“Near normal” hurricane season this year

Good news, bad news.

Texas and the rest of the Gulf and East coasts are most likely to see a “near-normal” hurricane season this year, according to the National Oceanic and Atmospheric Administration.

Federal forecasters are predicting between 12 and 17 named storms will form this season, the agency announced Thursday. One to four of those storms could be hurricanes rated Category 3 or higher, meaning they will have wind speeds of at least 111 miles per hour.

NOAA defines an average Atlantic hurricane season as one with 14 named storms, of which three are those stronger hurricanes.


Hurricanes are more likely to be stronger and rains more likely to be heavier because of climate change. It’s also possible that more hurricanes will continue to get stronger over a short time close to landfall.

“The risks of these storms are different than the risks that [communities] faced 10 years ago,” Federal Emergency Management Agency Administrator Deanne Criswell said at the news conference.

Texas is of course vulnerable to the impacts of storms, made worse by rising sea levels. A $31 billion plan that includes blocking off the mouth of the Houston Ship Channel with giant gates ahead of storms is far from fruition, if it happens at all.

I mean, could be worse, and indeed has been in recent years. But don’t get complacent.

“Remember it only takes one storm to devastate a community,” says Rick Spinrad, who leads NOAA. “It’s time to prepare.”


There is also extra uncertainty about what this year will hold because of the strange confluence of conditions in the Atlantic.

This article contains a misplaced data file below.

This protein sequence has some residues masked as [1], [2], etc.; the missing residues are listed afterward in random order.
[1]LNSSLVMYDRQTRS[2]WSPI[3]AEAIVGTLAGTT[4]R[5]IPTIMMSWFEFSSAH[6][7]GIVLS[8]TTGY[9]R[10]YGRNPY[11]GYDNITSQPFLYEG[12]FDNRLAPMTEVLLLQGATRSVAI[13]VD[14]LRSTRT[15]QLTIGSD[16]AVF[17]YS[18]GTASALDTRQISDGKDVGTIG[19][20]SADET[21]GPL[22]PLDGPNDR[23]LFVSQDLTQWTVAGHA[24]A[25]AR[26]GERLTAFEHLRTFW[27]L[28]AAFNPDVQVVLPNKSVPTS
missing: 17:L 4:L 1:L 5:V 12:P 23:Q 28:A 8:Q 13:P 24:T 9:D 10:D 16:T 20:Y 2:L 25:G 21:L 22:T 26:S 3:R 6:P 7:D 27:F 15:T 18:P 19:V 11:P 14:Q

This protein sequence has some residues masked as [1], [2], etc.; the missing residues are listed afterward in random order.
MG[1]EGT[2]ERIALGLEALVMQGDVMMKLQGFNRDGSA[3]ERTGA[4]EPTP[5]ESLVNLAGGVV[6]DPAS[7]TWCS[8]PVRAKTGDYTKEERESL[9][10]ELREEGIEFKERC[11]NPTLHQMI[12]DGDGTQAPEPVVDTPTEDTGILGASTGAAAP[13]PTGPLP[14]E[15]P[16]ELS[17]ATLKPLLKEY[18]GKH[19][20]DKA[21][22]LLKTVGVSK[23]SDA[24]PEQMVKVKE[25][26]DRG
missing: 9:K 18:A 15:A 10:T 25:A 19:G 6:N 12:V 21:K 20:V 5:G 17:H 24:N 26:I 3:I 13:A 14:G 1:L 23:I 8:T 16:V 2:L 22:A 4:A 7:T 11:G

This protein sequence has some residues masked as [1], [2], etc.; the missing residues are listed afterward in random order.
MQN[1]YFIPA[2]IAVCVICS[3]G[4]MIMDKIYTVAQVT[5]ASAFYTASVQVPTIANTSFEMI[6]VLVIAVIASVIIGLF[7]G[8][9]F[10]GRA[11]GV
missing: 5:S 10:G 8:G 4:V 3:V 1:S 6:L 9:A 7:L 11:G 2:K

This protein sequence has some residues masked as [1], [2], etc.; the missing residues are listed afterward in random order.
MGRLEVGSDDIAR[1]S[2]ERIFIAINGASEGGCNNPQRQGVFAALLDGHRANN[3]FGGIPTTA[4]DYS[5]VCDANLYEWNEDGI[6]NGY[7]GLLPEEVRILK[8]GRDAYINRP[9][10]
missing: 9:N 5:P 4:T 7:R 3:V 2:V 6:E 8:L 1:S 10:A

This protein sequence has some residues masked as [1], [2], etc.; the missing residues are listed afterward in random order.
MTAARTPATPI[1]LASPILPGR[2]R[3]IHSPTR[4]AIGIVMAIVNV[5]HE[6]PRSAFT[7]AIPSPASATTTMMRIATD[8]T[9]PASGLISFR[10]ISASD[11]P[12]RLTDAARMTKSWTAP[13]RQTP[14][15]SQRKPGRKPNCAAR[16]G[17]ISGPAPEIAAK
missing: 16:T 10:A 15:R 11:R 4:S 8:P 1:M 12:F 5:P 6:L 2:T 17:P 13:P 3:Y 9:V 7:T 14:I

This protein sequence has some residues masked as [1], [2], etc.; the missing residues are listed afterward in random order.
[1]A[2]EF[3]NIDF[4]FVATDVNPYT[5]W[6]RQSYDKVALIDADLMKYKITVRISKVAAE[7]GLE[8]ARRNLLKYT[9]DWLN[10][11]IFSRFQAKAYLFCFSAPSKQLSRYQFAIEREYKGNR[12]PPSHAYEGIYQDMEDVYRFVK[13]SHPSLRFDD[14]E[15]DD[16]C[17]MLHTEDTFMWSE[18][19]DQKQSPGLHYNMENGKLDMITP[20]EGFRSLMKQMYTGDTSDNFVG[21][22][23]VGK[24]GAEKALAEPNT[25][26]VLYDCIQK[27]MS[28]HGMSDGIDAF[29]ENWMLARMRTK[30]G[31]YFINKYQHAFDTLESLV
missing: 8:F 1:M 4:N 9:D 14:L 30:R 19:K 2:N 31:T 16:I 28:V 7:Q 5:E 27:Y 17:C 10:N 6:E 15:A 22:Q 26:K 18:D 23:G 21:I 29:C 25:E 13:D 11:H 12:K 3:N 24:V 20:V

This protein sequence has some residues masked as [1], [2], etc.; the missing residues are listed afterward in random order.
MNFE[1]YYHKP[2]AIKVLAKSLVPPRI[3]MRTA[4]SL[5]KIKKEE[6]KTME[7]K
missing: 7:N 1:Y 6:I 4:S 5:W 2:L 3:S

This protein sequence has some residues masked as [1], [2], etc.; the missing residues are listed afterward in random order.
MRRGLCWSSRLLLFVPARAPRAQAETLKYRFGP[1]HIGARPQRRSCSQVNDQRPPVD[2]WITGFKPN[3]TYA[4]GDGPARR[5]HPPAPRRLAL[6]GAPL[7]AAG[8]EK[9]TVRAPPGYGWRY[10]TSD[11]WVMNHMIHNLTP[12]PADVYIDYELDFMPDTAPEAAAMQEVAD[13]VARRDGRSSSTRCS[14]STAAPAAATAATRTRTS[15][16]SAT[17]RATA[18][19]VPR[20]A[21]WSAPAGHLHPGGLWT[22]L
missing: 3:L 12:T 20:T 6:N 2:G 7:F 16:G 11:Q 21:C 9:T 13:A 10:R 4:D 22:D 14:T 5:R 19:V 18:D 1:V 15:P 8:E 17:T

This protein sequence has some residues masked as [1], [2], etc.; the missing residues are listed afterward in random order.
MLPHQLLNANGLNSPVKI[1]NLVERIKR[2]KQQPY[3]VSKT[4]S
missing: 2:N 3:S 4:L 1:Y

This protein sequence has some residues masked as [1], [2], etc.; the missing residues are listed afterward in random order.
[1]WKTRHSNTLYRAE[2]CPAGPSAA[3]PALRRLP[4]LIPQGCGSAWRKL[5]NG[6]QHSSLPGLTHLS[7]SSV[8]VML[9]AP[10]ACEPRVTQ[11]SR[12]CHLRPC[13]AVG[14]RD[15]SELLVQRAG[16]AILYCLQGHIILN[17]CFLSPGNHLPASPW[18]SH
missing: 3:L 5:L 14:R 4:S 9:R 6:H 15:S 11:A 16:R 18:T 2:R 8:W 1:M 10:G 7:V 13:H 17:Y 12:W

On one hand, the climate pattern El Niño will almost certainly take hold in the coming months, and persist through peak hurricane season in the late summer and early fall. That will create wind conditions that disrupt hurricanes.

But the ocean water in the area where hurricanes form is abnormally warm right now, and is expected to stay that way throughout hurricane season, which runs through November. That’s part of a global trend of rising ocean temperatures due to climate change, although scientists are still trying to understand what is driving this year’s record-breaking ocean heat.

What is clear is that warmer water helps hurricanes form.

So, will the 2023 conditions be bad for hurricanes overall, or good? Forecasters say it’s a little unclear.

“It’s definitely kind of a rare setup for this year,” says Matthew Rosencrans, lead hurricane season forecaster with NOAA’s Climate Prediction Center. He says his team of forecasters are extremely experienced when it comes to predicting what will happen during hurricane season, but that there is almost no historical precedent for this year. “When we looked at it we were definitely, like, ‘Wow, there’s a lot of uncertainty this year.'”

Prepare for the coast to get hit, and hope for the best. That advice will continue to be operative for the long term.

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